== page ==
We live near the shores of beautiful Pittwater and until recently only enjoyed the beaches and the views but we had never been on the water. For years we had watched people stand up paddling on Pittwater and thought it looked fun. We finally got round to having a go last year when I bought Mr Rambles a voucher for a stand up paddle lesson for his birthday. The lesson was with Tony Henry of Avalon Stand Up Paddle at Pittwater’s Clareville Beach.
Tony insisted the whole family took part; Mr Rambles and I had a board each, while Master Rambles joined us in a kayak and Junior Rambles sat on the front of Tony’s board. Earlier that morning, it was raining, I phoned Tony as I wasn’t sure if the conditions would be ok. “The conditions are perfect!” he reassured me. It was a Sunday in January (the summer holidays) and a normally packed beach car park was empty except for our two cars. Tony was right, the conditions were perfect, the water was completely calm and, as the little bit of rain seemed to have frightened everyone away, we didn’t see another soul on the water. Tony was an excellent teacher and we soon picked up the basics and managed a paddle to Paradise beach and back.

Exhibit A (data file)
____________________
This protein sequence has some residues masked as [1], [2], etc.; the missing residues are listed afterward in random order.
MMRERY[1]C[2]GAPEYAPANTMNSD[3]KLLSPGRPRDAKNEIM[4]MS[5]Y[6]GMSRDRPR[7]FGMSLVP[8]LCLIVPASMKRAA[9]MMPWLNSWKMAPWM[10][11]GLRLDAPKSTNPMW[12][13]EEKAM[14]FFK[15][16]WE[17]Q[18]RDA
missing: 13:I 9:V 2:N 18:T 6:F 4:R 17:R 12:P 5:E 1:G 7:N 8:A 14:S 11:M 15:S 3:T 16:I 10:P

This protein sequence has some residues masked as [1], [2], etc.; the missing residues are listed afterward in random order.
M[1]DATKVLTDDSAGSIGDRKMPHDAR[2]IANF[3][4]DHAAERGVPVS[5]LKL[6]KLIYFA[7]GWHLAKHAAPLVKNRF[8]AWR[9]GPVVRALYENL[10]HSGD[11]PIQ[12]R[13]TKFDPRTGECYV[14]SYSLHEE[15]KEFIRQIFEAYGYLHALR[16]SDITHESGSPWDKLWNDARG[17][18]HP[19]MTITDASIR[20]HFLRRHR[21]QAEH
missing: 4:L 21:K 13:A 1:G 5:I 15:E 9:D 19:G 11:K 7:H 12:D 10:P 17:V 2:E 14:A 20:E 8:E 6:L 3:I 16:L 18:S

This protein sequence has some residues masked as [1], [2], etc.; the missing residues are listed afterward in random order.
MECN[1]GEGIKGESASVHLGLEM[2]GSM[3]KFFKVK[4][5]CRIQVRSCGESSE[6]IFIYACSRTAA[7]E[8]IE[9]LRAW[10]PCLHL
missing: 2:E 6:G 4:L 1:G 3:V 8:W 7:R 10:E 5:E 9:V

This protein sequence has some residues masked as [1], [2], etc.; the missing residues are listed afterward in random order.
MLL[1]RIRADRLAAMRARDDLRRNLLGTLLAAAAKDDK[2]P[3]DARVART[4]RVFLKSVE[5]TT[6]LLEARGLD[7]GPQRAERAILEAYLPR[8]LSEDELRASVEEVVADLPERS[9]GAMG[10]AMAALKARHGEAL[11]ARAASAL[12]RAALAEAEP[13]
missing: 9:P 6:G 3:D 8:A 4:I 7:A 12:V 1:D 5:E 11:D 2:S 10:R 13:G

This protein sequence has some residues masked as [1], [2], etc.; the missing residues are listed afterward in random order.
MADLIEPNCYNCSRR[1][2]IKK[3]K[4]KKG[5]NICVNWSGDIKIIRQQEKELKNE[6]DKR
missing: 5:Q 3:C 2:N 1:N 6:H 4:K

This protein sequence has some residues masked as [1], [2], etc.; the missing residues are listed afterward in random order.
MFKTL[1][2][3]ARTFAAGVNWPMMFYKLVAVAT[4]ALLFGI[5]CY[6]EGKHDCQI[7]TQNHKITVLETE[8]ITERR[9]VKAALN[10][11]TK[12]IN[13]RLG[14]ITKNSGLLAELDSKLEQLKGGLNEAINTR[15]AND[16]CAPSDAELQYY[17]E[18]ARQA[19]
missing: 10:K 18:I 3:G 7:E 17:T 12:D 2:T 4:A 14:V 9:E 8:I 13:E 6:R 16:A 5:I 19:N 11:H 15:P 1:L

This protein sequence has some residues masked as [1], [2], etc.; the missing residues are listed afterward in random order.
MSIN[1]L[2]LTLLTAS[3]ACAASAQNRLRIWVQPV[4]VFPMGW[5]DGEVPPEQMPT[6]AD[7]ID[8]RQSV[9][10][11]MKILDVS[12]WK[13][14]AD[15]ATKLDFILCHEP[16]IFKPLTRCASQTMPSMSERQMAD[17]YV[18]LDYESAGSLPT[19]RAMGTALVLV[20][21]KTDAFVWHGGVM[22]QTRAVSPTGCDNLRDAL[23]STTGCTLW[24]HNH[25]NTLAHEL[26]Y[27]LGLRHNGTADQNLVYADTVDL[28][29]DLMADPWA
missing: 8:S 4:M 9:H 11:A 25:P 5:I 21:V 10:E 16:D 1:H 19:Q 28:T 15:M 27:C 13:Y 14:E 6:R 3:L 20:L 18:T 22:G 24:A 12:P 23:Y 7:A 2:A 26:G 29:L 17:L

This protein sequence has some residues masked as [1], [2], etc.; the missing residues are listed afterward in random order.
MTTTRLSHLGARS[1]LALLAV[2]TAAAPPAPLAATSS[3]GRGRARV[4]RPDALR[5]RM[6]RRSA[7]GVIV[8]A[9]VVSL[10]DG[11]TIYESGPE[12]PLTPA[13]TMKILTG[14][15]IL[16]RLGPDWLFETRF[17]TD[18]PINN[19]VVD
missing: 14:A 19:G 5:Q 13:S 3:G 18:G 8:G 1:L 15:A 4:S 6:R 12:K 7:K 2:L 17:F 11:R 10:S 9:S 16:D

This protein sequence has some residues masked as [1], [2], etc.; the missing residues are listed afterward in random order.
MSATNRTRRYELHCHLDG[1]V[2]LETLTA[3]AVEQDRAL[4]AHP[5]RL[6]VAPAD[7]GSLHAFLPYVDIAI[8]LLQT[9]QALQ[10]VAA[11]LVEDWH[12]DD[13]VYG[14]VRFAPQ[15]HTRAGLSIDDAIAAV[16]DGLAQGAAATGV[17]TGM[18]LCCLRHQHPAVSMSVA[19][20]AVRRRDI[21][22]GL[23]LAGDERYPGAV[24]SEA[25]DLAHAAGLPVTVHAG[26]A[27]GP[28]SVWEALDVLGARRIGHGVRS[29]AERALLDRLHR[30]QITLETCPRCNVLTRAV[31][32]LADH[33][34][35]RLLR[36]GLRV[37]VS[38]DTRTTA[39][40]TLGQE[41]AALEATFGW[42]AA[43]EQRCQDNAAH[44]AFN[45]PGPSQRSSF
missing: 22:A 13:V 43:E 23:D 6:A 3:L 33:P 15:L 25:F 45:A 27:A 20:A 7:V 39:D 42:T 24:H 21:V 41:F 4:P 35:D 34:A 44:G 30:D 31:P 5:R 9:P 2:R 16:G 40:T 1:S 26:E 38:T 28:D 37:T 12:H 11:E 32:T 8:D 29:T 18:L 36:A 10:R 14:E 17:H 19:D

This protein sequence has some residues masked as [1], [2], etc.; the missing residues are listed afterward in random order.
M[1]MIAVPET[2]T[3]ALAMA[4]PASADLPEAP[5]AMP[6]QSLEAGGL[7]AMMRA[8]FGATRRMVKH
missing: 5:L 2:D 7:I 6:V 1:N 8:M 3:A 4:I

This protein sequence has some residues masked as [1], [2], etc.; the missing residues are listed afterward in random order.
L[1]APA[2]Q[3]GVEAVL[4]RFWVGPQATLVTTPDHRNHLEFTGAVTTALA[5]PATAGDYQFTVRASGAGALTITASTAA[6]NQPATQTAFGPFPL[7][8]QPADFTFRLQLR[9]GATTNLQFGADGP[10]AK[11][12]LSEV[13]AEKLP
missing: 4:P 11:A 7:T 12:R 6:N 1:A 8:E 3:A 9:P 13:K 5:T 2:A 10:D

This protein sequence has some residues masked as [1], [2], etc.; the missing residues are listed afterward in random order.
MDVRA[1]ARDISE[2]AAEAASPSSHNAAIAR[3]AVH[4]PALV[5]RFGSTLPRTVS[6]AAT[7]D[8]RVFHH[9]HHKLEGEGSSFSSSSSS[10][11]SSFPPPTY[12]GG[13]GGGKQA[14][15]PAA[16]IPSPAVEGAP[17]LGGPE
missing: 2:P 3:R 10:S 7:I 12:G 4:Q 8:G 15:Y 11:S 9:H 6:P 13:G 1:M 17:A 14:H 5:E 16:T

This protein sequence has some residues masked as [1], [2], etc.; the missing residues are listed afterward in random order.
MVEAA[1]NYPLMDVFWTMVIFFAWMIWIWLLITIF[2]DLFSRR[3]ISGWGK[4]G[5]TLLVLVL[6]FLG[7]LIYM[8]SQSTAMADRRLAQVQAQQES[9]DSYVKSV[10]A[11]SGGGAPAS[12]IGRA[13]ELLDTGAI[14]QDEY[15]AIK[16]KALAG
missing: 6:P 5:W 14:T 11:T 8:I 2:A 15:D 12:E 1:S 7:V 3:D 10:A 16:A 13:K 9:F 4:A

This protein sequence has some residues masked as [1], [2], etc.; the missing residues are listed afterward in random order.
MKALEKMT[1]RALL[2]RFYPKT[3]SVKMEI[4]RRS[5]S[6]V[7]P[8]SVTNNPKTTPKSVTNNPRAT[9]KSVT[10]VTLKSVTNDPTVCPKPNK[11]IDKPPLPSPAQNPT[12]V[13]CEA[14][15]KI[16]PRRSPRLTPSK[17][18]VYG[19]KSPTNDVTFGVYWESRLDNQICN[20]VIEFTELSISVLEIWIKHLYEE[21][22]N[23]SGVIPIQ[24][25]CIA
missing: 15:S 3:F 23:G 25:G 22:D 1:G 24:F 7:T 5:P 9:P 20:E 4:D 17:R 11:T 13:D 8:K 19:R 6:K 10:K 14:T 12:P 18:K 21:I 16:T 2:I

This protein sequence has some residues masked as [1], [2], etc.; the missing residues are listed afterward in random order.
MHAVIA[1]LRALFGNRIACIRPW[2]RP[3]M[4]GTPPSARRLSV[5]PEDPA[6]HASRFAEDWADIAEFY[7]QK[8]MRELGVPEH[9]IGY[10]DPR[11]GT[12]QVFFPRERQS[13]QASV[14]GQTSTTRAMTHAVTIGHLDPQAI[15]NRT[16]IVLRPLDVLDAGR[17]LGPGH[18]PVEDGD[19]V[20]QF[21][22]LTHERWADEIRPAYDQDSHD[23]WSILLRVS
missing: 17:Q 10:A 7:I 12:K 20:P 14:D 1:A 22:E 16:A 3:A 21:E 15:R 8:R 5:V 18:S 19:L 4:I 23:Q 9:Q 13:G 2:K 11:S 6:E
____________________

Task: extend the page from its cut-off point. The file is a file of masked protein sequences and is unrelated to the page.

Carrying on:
That was it. The whole Rambles family was hooked on SUP! It’s great fun and not difficult. It’s supposed to help your ‘core stomach muscles’, which sounds good to me. I also like the fact that it is low impact on the environment. The best bit for me though, is the freedom it gives to explore Pittwater.
There are so many beaches and inlets on the National Park shore line that are only accessible by water, and on a paddle board you can often explore further than by boat. I love landing on a deserted beach and feeling that I am miles (kms) from anywhere.
Sometimes, on a calm day, the best place to be is right in the middle of this amazing body of water; taking some deep breaths and pausing before heading back to shore and back to reality.
Groups of paddlers go out most mornings, and I usually try and join them once a week. It’s fun paddling with others and there is a feeling of safety in numbers when out on the water.